Cool Chasers Court Fickle Teens

The New York Times: Marketers spend a lot of time figuring out what teenagers want. Teenagers are their most desirable and fickle demographic, the arbiters of cool who set trends, influence brand health and part with their discretionary income most freely.
So as part of Advertising Week 2005, interactive advertising agencies tried to answer the question last Tuesday of what teenagers want. The Interactive Advertising Bureau gathered 10 teenagers onstage at the Millennium Broadway Hotel to informally evaluate the creativity and effectiveness of three teenager-oriented interactive marketing campaigns, all before an audience of hundreds of industry executives.
Designed by the Atlanta-based agency Studiocom, Coke Studios is an online chat game that encourages visitors to create their own music, make friends and decorate an interactive personal studio. Since its creation in 2002, the Coke Studios Web site has logged more than seven million registered users, a large percentage in their early teens.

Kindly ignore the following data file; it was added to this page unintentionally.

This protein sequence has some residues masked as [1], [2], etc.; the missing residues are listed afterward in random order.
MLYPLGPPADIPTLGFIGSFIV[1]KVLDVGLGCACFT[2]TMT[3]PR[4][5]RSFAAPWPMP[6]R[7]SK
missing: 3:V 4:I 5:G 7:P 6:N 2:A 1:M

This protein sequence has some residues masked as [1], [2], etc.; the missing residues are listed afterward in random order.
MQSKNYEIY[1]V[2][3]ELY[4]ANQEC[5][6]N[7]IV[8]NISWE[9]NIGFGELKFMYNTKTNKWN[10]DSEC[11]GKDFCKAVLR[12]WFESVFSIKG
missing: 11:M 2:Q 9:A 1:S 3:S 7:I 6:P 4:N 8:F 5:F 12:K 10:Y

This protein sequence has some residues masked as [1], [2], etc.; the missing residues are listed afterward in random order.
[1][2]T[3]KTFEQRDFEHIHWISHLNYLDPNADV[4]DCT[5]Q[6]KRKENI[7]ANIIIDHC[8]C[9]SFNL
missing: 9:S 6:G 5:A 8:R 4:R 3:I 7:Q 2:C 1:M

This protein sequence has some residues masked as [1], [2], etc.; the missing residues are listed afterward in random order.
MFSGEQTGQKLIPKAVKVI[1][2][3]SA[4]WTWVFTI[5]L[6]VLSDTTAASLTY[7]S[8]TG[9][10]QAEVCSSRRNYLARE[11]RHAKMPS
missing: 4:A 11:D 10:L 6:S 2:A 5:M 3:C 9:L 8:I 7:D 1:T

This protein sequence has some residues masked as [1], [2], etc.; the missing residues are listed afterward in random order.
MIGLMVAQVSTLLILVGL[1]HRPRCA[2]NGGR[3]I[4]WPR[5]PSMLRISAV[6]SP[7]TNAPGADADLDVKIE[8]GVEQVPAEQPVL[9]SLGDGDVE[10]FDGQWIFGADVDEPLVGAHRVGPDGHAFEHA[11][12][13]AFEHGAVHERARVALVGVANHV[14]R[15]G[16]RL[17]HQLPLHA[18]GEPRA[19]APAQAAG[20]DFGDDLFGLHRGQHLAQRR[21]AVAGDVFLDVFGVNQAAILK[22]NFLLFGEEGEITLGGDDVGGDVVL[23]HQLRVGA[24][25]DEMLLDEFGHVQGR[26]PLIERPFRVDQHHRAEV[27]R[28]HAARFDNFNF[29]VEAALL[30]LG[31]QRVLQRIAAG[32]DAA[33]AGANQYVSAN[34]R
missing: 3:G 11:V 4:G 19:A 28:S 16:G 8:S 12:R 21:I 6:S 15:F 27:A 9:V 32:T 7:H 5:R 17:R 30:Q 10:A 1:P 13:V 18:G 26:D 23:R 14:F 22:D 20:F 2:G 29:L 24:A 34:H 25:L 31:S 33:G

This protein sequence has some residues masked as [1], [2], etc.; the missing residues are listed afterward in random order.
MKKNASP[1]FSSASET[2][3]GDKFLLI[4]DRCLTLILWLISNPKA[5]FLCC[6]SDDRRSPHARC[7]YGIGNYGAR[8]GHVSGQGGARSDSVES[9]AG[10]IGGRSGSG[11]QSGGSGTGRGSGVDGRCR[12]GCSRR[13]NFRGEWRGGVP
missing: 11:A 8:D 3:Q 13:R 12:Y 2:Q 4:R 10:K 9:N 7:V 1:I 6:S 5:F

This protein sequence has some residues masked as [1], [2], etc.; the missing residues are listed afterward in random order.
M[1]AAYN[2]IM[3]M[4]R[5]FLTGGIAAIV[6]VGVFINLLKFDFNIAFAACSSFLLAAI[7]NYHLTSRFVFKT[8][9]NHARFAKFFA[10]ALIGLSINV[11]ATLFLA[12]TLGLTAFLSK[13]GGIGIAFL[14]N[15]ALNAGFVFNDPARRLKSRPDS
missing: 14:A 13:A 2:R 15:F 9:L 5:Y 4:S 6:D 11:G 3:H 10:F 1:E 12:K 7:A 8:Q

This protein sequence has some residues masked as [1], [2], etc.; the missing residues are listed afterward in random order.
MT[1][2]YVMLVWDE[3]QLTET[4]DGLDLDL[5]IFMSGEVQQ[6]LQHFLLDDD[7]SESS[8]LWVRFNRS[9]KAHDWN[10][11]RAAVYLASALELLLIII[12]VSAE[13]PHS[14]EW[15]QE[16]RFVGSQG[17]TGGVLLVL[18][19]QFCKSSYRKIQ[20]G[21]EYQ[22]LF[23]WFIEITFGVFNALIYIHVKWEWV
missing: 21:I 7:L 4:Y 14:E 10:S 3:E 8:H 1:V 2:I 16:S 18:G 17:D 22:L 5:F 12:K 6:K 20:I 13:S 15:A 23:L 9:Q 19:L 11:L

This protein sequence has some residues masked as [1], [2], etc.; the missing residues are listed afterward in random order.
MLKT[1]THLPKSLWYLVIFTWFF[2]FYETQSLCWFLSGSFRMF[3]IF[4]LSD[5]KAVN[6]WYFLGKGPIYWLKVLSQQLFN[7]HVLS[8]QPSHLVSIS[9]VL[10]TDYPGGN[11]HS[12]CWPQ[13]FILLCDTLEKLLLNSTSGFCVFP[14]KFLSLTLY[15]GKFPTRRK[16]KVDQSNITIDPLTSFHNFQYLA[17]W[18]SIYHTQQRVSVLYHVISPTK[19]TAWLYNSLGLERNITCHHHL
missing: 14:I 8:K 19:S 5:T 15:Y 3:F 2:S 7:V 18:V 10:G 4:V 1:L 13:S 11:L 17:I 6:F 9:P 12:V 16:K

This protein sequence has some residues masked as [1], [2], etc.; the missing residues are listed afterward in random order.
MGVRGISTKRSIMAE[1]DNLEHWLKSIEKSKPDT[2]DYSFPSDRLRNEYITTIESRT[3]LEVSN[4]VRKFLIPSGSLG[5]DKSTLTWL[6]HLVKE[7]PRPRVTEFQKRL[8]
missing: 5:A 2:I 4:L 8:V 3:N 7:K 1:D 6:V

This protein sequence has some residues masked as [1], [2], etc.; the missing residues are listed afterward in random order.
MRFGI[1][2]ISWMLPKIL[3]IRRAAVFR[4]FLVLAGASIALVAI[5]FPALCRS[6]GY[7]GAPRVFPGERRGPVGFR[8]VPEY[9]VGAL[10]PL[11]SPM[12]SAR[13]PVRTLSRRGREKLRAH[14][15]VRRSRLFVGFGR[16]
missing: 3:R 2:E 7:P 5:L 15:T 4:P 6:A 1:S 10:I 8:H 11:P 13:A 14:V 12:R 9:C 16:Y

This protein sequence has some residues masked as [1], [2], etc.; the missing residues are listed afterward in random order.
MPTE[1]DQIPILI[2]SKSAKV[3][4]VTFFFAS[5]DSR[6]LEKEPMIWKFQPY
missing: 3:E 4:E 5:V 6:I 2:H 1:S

However, the teenagers on the panel, who ranged from 15 to 18 years old, were not impressed. “I thought it was a really good idea if I was, like, 12,” said Haley Ratner, 15.
“The cartoons reminded me of those kids who dress up like vampires,” said Jill Moskowitz, 18.
After the teenagers disbanded, Juan Pablo Gnecco, the chief executive of Studiocom winced at the reaction to Coke Studios. “They destroyed me,” he said.



About David Burn

I wrote my first ad for a political candidate when I was 17 years old. She won her race and I felt the seductive power of advertising for the first time. Today—after working for seven agencies in five states—I am head of brand strategy and creative at Bonehook in Portland, Oregon.